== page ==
SHORT BUT BEAUTIFUL LIVES
A talk by SFUPS Member JACK ISRAEL
to adorable regal sea goddess nudibranchs (Felimare picta) to solve mysteries about their lifecycles.
One university professor commented in the 70’s that “we don’t have much information on nudibranch populations.”
Another said, “Nobody has tracked them in the wild.” But thanks to Florida’s Artificial Reef Program,
a nudibranch population made its home on the Okinawa wreck near Pompano.
Jack studied this captive audience for more than a year, asking questions like:
Are their patterns unique? How fast do they grow? When do they mate, and how long do they live?
Come listen to this amazing story about the goddesses on the Okinawa, and we’ll do a SFUPS dive in May to observe and photograph them.
I’ve been diving for nearly 30 years, and for about 20 of them, I always had a camera in my hand. Initially, it was a point-and-shoot Canon Powershot, then I moved up to a Canon G15, and finally into Nikon DSLRs. I currently use a Nikon D850 in an Ikelite housing.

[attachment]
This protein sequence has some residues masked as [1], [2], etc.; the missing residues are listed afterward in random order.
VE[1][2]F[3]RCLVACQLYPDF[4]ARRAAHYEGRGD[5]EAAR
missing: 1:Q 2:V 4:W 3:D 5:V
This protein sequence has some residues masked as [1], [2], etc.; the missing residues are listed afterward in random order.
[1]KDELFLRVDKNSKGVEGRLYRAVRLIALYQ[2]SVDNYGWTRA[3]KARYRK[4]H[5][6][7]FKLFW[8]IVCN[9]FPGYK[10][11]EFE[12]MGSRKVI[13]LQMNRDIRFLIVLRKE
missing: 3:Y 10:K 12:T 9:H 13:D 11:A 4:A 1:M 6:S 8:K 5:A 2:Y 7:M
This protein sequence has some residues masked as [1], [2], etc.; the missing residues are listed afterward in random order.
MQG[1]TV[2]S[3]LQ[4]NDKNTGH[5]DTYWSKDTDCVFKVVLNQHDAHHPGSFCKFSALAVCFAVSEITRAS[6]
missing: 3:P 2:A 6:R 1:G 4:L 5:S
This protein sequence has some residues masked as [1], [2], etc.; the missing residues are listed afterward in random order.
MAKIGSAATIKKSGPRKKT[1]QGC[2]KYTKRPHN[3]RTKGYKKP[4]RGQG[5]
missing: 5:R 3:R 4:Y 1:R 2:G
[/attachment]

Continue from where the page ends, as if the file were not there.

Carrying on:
I retired when I was 55 from the federal government and moved into our “summer” condo in Florida. It’s a little cramped, but I love the lack of responsibility for taking care of stuff. This allowed me to supercharge my diving passion, which went through various stages–instructor certification, spearfishing, tec diving, and photography.
I’ve been shooting seriously for about 5 years with a DSLR, but being retired, I dive 2-3 times a week, which has allowed me to progress on many different techniques and compositions. I’ve been all over the world, but there is no place like home. I love Florida and all it has to offer.